### Introduction

The computability theory defines halting problem as the challenge of using a random computer input and program to determine whether the software will run forever or will stop at one point. As such, it is a decision that concerns computer program properties based on a fixed Turing-complete computation model. Turing is a test created in 1950 by Allan Turing. It checks the ability of machines to exhibit intelligent behavior as compared to that of humans. According to the Turing-complete model, the programs in this category include all of those written or writable in a programing language. That is broad enough to become equivalent to a Turing machine. Thus, a problem arises when deciding whether or not a program will come to a halt when a particular input is used to run it. The abstract in this framework does not have resource limitations, especially concerning the amount of time or memory necessary for the program to successfully execute [1]. As such, it can take longer just before halting due to utilizing more storage space. Therefore, the core question is whether a program can ever stop when a given input has been used.

In this paper, the focus will be on the reasons why the analysis of the finite-state systems is applicable to the halting problem. As such, it will pay attention to algorithmic calculations and the possible results they will likely post [2]. Besides, it will also explore the reasons why the impossibility outcomes related to the halting problem do not become instantiated as finite-state, resulting in practitioner perceptions about the assessment of programs that comprise of finite state space.

## Halting Problem

The challenge involves a specification of an algorithm as to whether or not a specified program *p* will ultimately come to a stop in case a given input *i*. For example, there could be a program such as *halt (p,i)*, where, in case it is terminated, a return entry *True* will be posted and if not then it will indicate *False*. Thus, a pseudo code of the halting problem could be presented as:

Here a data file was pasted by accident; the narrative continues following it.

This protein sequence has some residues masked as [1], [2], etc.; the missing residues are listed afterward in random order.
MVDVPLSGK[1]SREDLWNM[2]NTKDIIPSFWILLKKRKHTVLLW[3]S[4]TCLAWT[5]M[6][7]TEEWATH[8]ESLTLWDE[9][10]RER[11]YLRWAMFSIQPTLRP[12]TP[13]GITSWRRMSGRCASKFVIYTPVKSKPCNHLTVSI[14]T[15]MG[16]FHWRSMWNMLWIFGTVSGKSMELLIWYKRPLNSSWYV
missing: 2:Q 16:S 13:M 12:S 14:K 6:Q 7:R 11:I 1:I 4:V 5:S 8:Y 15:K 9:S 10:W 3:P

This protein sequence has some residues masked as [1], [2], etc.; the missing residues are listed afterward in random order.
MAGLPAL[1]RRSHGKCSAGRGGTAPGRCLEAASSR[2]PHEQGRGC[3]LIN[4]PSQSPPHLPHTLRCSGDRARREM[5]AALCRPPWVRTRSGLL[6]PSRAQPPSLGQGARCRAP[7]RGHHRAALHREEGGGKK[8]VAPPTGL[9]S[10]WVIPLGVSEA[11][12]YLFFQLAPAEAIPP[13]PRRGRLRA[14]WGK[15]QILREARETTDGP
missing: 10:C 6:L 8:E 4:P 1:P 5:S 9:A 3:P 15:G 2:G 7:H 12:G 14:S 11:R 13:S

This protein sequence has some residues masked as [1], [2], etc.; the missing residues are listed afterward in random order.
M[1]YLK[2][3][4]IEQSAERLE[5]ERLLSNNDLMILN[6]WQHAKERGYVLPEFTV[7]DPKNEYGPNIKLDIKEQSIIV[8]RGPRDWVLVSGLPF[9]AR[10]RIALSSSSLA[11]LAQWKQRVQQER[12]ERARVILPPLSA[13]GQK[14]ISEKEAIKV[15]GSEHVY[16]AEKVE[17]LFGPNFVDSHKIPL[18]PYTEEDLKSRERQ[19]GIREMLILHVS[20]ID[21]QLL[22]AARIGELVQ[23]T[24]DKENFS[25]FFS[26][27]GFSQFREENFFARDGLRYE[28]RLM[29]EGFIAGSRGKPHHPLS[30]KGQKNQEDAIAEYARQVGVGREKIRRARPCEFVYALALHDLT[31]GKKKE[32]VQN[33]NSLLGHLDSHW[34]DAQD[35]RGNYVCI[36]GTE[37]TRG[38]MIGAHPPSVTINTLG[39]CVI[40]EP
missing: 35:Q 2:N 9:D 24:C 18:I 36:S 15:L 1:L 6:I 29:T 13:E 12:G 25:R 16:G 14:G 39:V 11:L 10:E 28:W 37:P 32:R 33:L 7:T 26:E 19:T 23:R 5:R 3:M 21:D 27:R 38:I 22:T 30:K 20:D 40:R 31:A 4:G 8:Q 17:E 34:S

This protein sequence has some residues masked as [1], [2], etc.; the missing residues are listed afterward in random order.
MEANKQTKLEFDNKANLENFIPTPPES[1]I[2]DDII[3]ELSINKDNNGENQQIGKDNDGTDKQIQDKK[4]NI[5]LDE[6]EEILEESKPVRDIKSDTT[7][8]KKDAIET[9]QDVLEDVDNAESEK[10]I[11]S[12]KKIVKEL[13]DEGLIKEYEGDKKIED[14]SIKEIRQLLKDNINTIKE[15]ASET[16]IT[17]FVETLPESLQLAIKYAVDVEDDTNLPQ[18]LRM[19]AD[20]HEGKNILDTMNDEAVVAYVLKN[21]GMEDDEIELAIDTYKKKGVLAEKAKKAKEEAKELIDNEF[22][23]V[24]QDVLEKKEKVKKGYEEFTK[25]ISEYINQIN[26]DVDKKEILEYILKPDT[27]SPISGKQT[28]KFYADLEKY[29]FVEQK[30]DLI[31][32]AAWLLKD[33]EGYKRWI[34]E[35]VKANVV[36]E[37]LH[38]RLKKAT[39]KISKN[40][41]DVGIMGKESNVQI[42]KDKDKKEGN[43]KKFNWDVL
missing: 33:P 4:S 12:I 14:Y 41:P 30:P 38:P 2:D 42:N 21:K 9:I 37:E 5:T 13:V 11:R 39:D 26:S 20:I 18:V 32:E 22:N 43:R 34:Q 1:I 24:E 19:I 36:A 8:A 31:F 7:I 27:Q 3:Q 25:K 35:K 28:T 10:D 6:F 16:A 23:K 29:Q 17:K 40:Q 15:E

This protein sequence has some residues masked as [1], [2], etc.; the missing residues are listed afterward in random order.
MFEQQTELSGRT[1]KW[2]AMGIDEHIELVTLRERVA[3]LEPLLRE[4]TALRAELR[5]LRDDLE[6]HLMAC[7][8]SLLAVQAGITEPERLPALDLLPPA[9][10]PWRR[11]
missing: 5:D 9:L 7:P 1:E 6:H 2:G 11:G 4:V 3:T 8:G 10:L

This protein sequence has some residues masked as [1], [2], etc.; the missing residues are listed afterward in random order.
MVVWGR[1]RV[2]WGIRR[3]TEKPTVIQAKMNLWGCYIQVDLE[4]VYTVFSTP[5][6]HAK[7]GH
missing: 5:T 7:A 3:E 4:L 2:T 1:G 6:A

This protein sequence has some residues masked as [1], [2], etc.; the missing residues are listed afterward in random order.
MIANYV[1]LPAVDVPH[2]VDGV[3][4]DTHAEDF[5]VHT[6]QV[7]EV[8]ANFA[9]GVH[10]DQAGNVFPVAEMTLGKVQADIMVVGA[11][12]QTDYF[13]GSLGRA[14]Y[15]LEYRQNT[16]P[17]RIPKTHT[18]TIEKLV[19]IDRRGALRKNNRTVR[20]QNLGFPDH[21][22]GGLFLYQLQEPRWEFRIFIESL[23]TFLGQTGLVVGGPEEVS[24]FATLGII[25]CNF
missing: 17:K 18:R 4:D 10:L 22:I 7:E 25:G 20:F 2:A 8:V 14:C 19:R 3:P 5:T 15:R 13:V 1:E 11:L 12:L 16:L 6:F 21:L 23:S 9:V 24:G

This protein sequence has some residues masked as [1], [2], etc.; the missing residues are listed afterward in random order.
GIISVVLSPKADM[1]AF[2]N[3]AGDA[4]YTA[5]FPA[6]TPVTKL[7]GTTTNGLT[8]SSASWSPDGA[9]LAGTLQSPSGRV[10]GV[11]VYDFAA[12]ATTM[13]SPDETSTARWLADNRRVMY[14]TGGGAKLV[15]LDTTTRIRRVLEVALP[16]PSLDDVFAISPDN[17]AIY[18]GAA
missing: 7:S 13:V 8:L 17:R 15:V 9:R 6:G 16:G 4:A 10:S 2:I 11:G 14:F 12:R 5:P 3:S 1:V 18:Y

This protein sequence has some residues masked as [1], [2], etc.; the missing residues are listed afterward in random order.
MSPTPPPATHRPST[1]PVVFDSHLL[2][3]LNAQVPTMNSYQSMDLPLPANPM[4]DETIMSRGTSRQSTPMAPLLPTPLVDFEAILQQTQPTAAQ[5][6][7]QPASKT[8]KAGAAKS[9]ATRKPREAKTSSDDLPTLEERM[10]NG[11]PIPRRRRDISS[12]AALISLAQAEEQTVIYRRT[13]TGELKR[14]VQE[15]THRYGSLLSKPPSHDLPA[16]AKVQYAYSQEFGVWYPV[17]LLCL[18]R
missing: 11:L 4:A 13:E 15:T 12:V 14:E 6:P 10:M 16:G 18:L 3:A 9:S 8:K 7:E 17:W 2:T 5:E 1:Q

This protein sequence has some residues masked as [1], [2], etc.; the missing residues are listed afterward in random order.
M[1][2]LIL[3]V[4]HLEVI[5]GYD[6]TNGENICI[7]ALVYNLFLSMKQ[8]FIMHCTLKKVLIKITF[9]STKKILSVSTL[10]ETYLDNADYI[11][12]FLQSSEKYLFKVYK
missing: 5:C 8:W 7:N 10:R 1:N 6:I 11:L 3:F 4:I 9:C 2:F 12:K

1 halt (p, i)

2 {

3 if (program p halts on input i)

4 return true; // *p halts*

5 else

6 return false; // p doesn’t halt

7 }

### Impossibility Outcomes

The impossibility results could entail several proofs of the halting problem. As such, there could be disproof of the existence of the halting problem based on the difference in programs and inputs[2]. Thus, it is not always the case that an outcome will be available. Therefore, it becomes usable in modeling programs, which could produce an outcome or fail to halt [2]. The second case involves a variant that may be more unexpected for people with little knowledge of the halting problem. In fact, the earlier disproof indicates that, in its original creation, it rarely uses realistic computers which have full superior binding of the likely state space [4]. Most probably, this is due to the fact that the rebuttal is founded on an infinite number of inputs, as well as programs or machines that are different.

### Direct Proof

While looking at direct proof, a computability assumption is made as a way of ensuring the recognition of present contradictions or inconsistencies. Later on, the data is used to determine whether the assumption made was true or false. However, in some instances it happens so that inconsistencies could have existed even before the computability assumption was made[1]. It may as well have originated from an unnoted, unrecognized assumption that was unstated. Besides, proofs of incompatibility have come to be considered as significant.

### Reversed Halting Problem